^northern, stream. The Eamont is the
frverspill of Ullswater, which it leave
I rapid and well-grown stream, an
ffter coursing through the rich mea
Penrith, und under the walls
titan one tower and fortress, past
.f*'J. of cliff after cliff of crimson
r^j'set with every form of tree and,
fr/'ldd with sprouting rock fountains
Ifiif^ttffcklin'- cascades, cuts through a
the oldest sedimentary rocks
and then runs between ffat
to meet the. Eden. %t Eeden
in
YIELDS
GOOD
RETURNS
of
smoke ilito the air. 'This money,
should I get it, will be applied to har
bor improvements, federal buildings,
custom houses, etc. So far as harbor
improvements are concerned we have
practically none, and as to federal
buildings and custom houses there
arc
also practically none in the islands.
When it is considered that the United
States derives about $1,500,000 annu
ally from the Hawaiian Islands and
they did not cost her a cent, it looks
as though 'this were a pretty good
in­
know
whether I will be able to make
con­
gress think so or not. At our last
home legislature we voted
•$••)
granary for
vv^ll
$3,000,000
for improvements in the islands and
this monty will be paid in ten years.
"How about the islands for Ameri
cans?. Well, yoil kno.w the sugar plan
tations are the main product of the is
lands, and the people depend almost
entirely upop agriculture for a. living.
For a. man with little capital the Ha
waiian Islands are good, but for a man
without money it is no good, Labor
$
i
cheap and nearly all the capital in'the
islands comes from America."
The prince and "his small, rfiirty left
Honolulu on the first of the month and
arrived in Seattle on the eighth, where
the remained until about four
rice,
days
ago. The prince was educated at St.
Mathew-s Hall, San Marcial, Cal., and
after graduating from his school fin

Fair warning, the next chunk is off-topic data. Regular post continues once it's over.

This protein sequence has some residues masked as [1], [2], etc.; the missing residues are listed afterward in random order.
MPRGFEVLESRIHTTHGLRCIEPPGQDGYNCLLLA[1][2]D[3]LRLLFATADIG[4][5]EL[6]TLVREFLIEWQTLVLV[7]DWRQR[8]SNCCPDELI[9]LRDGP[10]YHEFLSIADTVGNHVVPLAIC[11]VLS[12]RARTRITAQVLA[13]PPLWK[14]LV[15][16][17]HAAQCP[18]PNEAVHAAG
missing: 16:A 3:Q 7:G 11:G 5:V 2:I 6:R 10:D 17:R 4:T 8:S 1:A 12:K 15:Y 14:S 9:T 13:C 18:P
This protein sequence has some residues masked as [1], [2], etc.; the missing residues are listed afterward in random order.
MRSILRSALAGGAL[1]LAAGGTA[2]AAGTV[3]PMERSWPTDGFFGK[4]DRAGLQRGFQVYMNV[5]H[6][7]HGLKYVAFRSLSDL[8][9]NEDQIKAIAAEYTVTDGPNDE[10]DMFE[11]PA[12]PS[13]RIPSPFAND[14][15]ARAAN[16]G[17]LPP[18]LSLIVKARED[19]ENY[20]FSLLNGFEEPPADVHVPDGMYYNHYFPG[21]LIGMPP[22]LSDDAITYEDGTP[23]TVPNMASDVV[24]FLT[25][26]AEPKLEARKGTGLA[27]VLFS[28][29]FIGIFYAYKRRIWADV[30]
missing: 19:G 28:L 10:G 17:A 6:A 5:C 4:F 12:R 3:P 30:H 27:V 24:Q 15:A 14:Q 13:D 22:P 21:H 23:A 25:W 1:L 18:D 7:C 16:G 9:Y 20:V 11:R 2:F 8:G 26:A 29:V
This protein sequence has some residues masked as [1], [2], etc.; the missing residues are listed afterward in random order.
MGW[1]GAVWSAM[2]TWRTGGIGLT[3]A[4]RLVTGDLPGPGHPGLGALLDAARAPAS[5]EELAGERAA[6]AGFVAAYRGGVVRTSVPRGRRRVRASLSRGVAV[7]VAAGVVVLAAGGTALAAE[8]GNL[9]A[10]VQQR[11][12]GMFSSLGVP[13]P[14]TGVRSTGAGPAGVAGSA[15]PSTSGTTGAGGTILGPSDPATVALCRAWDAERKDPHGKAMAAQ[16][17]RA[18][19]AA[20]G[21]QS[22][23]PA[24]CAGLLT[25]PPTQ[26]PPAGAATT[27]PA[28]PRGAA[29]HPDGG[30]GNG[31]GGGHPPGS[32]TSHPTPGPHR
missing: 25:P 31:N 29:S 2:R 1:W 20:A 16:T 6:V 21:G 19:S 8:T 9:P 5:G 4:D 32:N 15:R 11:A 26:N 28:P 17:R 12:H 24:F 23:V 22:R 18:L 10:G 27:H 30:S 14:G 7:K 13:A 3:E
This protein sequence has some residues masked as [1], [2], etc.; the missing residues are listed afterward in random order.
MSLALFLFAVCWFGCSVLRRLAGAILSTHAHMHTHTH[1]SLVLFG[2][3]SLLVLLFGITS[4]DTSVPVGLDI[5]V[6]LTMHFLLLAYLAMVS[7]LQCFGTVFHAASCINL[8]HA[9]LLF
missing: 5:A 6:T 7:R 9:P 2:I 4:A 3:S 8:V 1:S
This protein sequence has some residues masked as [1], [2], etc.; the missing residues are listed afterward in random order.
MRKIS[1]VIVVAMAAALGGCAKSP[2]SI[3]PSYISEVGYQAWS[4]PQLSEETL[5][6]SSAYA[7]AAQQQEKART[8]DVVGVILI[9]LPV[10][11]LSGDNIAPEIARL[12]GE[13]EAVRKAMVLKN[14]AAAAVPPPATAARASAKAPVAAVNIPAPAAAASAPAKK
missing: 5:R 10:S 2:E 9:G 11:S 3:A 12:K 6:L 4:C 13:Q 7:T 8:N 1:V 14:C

ished hi$ education in Europe. He
has
not visited is South America, and after
congress-adjourns it is his intention to
takfe a $hree or Jour months' trip
through Cuba and Porto Rico.
$35.00,
jTerms reasonable.
NO. 156.
640
r.,
has
been around the world three times, the
last voyage being finished about two
years ago. The only country he
)out
waste
ground and the fair order of the same
blossoms in a garden made by hand
Such natural gardens are rare. It is
the habit of the wild flowers to grow
ejther so intermingled as to produce no
decided effect at all, as, for instance, in
the hayfields or by roadsides or for
one plant only to cover broad patches
with a single hue, as do the popies, the
Wild hyacinths, and, on the moors, the
heather. These broad1 flower masses
rejoice the eye—but they are not na
ture's gardens, any more than the lav
ender fields, or the crimson sainfoin,
are the gardens of the art. The chance
sown wild flowers, on the other hand,
are only "items," though beautiful in
themselves. When the country child
ren pluck them to make into posies,
the result is an epitome of the want of
effect in the manner of growth for
children never try to improve upon na
ture, and placing side by side the blos
soms of many hues and shapes in or
der as they jiuck them, their nosegay
lacks fohn, and the colors brtak and
are lost.-
$5,000
NO» 775.
«,200ofCass
"l '|R"
if!
•*,
4®4S*® 4m 8*® ®4®
I The following described farms
1 give you a good idea of the Bar
I gains which I am able to offer to
you, and are only I
ew^ of
iifr 'pi II?,'.' rfii14
to be found upon my counter. I
will show you many more if you
will call.
NO. 96. THIRTY DOLLARS per acre will buy the
Farm in Cass County, containing
.rtond, with 1,000 acres all plowed ready for seeding. Fine
Jet buildings, including a modern elevator for
_pvishels. Only five miles from railroad town, well drained
i|nd under high state of cultivation. Land i» WQ(£h $4W8-'
per acre, and it is a snap. Terms are easy.
NO. 782. A QUARTER SECTION Farm, oill^ *!x mm